We have known for some time that the main method of transmission for Covid-19 is airborne. Tiny particles of the virus are released into the surrounding environment when an infected person coughs, sneezes and talks. But have you ever stopped to think what happens to the viral particles days or weeks later? Do they hang around? If yes, where are they? Earlier this year, a team of scientists from the University of Texas carried out a study that aimed to answer some of these questions.
Samples were taken from an apartment where both occupants contracted Covid-19. The first sample was taken one month after symptoms had subsided, the second was taken two months after the first sign of symptoms.
Viral particles were present on 50% of the surfaces tested
Samples were taken from 24 surfaces around the home, including the HVAC systems, furniture, as well as kitchen and bathroom surfaces. Of all the samples taken, around half (47%) tested positive for Covid-19.
Using household cleaners proves to be effective
Areas that were regularly cleaned with detergents, such as bathroom taps, the toilet seat, the kitchen counter tops and the kitchen table, tested negative for the virus. However, other areas, such as the top of the TV, the HVAC system and the carpeting under the bed, were not cleaned as often and all tested positive.
Your HVAC system is not enough
It’s no surprise that viral particles were present in the HVAC unit. As air passes through the system, some contaminants will be trapped inside the filter. However, the high level of viral particles found in the bedroom carpet and on top of the TV show two things, firstly, vacuuming alone is not sufficient to remove the virus from a carpet. And secondly, the HVAC system cannot be relied on to remove viral particles from the air, as so many had fallen onto the carpet around the bed and on top of the TV.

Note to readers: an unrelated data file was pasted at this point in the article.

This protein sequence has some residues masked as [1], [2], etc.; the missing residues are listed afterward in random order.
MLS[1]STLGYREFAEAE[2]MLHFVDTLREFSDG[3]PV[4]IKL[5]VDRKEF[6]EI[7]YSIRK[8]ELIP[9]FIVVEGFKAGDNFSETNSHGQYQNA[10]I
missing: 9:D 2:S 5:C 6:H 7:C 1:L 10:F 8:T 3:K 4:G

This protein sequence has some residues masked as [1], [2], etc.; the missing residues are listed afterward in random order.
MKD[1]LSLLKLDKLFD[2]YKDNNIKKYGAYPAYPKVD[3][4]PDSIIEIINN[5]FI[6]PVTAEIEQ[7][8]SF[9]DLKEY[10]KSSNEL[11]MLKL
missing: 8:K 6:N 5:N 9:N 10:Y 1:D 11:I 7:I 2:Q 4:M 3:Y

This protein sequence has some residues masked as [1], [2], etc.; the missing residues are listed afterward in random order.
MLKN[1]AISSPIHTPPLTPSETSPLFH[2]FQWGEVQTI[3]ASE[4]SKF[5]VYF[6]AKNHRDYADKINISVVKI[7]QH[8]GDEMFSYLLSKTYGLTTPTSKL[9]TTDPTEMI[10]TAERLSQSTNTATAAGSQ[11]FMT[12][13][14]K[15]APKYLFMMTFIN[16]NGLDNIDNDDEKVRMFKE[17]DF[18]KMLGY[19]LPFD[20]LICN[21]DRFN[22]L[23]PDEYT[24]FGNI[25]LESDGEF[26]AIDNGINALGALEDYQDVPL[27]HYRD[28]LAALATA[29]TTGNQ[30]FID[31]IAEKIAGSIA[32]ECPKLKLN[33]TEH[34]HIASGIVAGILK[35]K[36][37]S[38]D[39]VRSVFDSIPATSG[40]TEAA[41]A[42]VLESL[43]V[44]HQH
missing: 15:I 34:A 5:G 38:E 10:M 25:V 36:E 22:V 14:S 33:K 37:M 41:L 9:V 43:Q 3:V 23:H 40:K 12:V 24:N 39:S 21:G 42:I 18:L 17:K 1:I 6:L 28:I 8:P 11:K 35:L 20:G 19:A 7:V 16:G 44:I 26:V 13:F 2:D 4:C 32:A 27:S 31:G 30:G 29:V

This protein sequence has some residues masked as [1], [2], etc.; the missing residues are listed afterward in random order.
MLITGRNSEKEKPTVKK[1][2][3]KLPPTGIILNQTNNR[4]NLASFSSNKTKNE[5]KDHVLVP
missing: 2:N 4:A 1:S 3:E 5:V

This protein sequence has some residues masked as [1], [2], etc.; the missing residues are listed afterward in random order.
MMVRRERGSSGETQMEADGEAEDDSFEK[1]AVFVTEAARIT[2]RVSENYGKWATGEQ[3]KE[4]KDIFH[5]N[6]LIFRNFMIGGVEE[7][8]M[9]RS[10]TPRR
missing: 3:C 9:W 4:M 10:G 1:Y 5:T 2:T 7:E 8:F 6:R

Covid-19 can travel
Samples were taken from all rooms in the apartment. The second bedroom remained empty for the duration of the study but despite this, viral particles were present. There are a number of ways this can happen, the most obvious is that particles were transported via the HVAC system. They may have also entered the unoccupied bedroom via cracks in the door. They could also have been walked into the room from other areas of the home. Whatever the mode of transport, it is clear that Covid-19 has the ability to travel from room to room.
What do we know?
At this stage, there are still many unknowns. We know large numbers of viral particles were found around the home, months after the initial outbreak. We know Covid-19 particles can survive for 28 days or more. Does that put us at greater risk in the months after the outbreak? We won’t know the answer to that until we know how many particles are needed for a person to become infected.
Another known is that Covid-19 can travel, which has serious implications for anyone with the virus, who is trying to prevent others in the same household from becoming infected.
And finally, the presence of viral particles on the TV and under the bed tell us that, even with the HVAC running, the environment was heavily contaminated.
Experts recommend HEPA filtration
In order to reduce the number of airborne viral particles, the research team recommends the use of HEPA filtration. Effective HEPA filtration will ensure airborne pollutants are captured before they have a chance to land on surfaces. Any stray particles can then be removed with regular cleaning, using a household detergent.
Protect your family with Austin Air!
Here at Austin Air, we have been manufacturing Medical Grade HEPA Air Purifiers for more than thirty years. Our units are designed to remove a wide range of airborne contaminants including viruses*. If you would like more info on our product range, please don’t hesitate to contact one of the team today. We’re always happy to help!!
Protect those who matter most, with Austin Air.
*Covid-19 is a new strain of virus that as yet, remains untested. However, the Medical Grade HEPA technology used in our filters is proven to remove up to 95% of all airborne contaminants as small as 0.1 microns.